When my mother was pregnant, I moved and kicked a lot. She does not remember the first time she felt me. According to my mother, I moved and kicked a lot when loud music was playing and when she lay down. When I was born, I was twenty-one inches and weighed seven pounds. I was born at 9:30 in the morning. When I first came home, my sister was very excited to see me. She was three at the time. My grandmother was there as well. She was extremely excited as well. My parents’ dog at the same was also enthusiastic to meet me since he was very friendly with babies. Out of everyone there, my sister was the most excited. As a baby, I did not cry much. I did not sleep all night but I had a very particular sleep schedule. It only took about four months for me to get into a regular sleep schedule. I was very calm and happy as a baby and considered an easy baby to take care of. At seven months I was crawling, at a year I was walking, and I started talking when I was six months I said my first word. One of my favorite words was “no”. As a baby, I never sucked my thumb. It took me a year and a half to be potty trained. I wasn’t potty trained until I was three years old.

            I only liked one type of toy when I was younger, and I still am fascinated with them today. My favorite toys were toy cars because I liked collecting them and pushing them off tables to see where they would land. I did have a special blanket/cloth when I was younger. I do not think I still have it and only remember that it was blue. I did not usually experience separation anxiety when I was with a babysitter because whenever I was with a babysitter my sister was there with me. When I first started school, I was very excited. It is one of the memories that I remember the most of. I remember seeing my friends there and looking at all the different things in the classroom. I went to a Montessori school, so the experience was more hands-on than most schools. There were so many different learning tools I was thrilled to be there. Growing up, I did not usually receive physical rewards. They would usually reward me with many compliments, which I feel is the best type of reward. As a toddler, I would be punished by sitting in a corner for time out and having to go to my room for a certain amount of time. I always hated going to my room when I was younger because I did not have anything to do. In elementary school, I never really got punished. Sometimes I would get yelled at for talking rudely or I may have been sent to my room. The rewards were the same. In middle school, I hardly got punished. If I ever did get “punished,” it would be a small scolding but I did not have to go to my room. I never lost any privileges although my mom did threaten me sometimes that I would lose either TV watching time or computer time.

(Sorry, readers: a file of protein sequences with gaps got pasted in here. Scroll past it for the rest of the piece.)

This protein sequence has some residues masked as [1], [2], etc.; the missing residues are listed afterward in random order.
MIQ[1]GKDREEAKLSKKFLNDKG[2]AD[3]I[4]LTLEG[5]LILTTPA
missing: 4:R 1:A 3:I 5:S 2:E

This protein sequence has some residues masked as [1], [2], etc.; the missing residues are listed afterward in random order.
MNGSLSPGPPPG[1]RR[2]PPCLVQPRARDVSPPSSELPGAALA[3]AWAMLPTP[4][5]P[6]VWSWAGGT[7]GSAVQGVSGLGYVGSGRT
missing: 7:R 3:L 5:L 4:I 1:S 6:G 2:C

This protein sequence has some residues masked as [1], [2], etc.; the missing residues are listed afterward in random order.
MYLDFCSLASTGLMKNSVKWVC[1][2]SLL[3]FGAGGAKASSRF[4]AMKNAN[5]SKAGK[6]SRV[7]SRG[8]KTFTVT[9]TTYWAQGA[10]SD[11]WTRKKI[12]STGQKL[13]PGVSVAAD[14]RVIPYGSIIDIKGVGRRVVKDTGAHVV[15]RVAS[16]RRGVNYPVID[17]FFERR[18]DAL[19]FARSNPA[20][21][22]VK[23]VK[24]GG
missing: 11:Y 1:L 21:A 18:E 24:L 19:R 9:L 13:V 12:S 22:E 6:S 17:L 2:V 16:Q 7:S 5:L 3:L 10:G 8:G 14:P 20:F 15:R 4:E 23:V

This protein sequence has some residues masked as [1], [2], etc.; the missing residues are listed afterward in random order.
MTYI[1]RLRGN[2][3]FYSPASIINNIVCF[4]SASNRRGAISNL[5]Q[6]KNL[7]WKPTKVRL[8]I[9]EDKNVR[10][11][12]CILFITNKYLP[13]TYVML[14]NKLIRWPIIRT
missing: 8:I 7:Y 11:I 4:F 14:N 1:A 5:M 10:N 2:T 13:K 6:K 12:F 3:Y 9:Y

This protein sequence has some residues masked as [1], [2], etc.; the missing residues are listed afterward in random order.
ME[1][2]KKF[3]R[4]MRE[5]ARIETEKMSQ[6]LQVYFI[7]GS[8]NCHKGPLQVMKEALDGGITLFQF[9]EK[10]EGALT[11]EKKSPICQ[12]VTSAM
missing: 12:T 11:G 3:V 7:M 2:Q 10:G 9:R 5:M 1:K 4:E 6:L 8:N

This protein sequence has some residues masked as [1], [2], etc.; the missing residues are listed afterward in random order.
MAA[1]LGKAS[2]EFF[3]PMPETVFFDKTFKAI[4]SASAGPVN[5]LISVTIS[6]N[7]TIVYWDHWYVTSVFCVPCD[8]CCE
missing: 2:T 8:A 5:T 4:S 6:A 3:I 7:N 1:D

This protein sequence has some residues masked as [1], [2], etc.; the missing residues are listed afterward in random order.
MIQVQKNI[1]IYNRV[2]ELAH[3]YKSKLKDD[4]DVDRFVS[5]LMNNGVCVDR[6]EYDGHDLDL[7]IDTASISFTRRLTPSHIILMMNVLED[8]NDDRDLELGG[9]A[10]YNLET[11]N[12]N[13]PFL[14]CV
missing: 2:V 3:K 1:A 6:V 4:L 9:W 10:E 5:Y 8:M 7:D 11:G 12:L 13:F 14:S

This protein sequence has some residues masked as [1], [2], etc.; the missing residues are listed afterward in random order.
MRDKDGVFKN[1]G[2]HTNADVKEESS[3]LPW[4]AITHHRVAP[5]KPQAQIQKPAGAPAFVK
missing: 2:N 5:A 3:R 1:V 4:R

My parents say living with kids and teaching them has been the most joyous part of having kids. They say watching us grow up and seeing life through our eyes has changed their perspective on life. Their biggest surprise as being parents is how much work parenting actually is. They say that parenting has made them calmer and more patient.

            When I have to punish my kids, I will probably give them a scolding and then a time out. I do not agree with physical punishments. Over the last few years, I definitely feel I have developed greatly from the cognitive perspective. Actually, I feel I have developed much more socially as well. I don’t ever feel smarter until I look back at my old work. Whenever I learn a complex topic, I do not “feel” smarter. But when I look back I realize how much I actually have developed mentally. My memory might be a little worse right now because of all the different things I have had to remember lately, but I think this will actually strengthen my memory. I seem to do better in English than I used to. My writing skills have improved, as have my speech skills. In fact, in 2009 I won the Tropicana Speech contest in Pinellas County. Since then, my speech skills have improved even more. I have always been pretty well rounded, though my stronger subjects have been math and science. I feel like I have always been strong in math and science. I feel my mind has definitely developed for the best, as now I am doing much better in English and history, the latter being my least favorite subject.

Part III-

            Today, I aim to be hardworking, studious, and healthy. Everyday, I try my hardest on all my work and I maintain a balanced diet with all of my meals. I think if someone lives their life following these three simple goals, their life will improve tremendously. When I am sixty years old, I am sure my goals will not change. I feel no matter what age it is important to be hardworking. When I am sixty, I may prioritize health over work. But I hope in the future I still value these three morals as much as I do today.

            If someone were to witness my life for a week, I think they would be able to see how much I work. Everyday, I try to work hard in work, creativity, and athletics. I think they would be able to assume I do not value laziness and that I do value high effort and patience. They would probably assume this because I always get my work done when needed and do not procrastinate most of the time. In everything I do, I put all my effort so everything is valued equally. Finally, I try my best to be patient with everyone and listen when people need to talk to me. I feel I am patient with everyone and that everyone should value patience in their lives. When I am sixty years old, I am not sure if I will value patience as much. I still believe I will value high work effort and not stand for laziness. I think depending on whether I am working or not during that time and what my work is, my values will change.

            My family is the most supportive group of people I have today and will probably be the most supportive for the rest of my life. I love my family’s patience, determination, and love. Their patience for me and everything I do allows me to feel needed and aim higher. They are always eager to support me and are determined when they set their goals. Their determination influences me to pursue my goals. Their love, of course, shows their support and care and shows me that they value what I do. At the same time, they can tell me what I am doing wrong or show their disagreement, which I feel in a way is also showing their love by trying to do what’s best for me. When I am thirty or forty years old, I think my family’s love, their own happiness, and generosity will make me happiest. Of course, just their love, I feel, will be enough and as long as that exists I will be happy. If my family is happy where they are, I feel that will make me the happiest because at that point the chances of me still living with my parents will be slim and I will probably not be there to see how their life is by themselves. Finally, my family is always generous to everyone and is not judgmental of anybody. This will make me happy because I feel it is important to see the good in everyone and to always give second chances.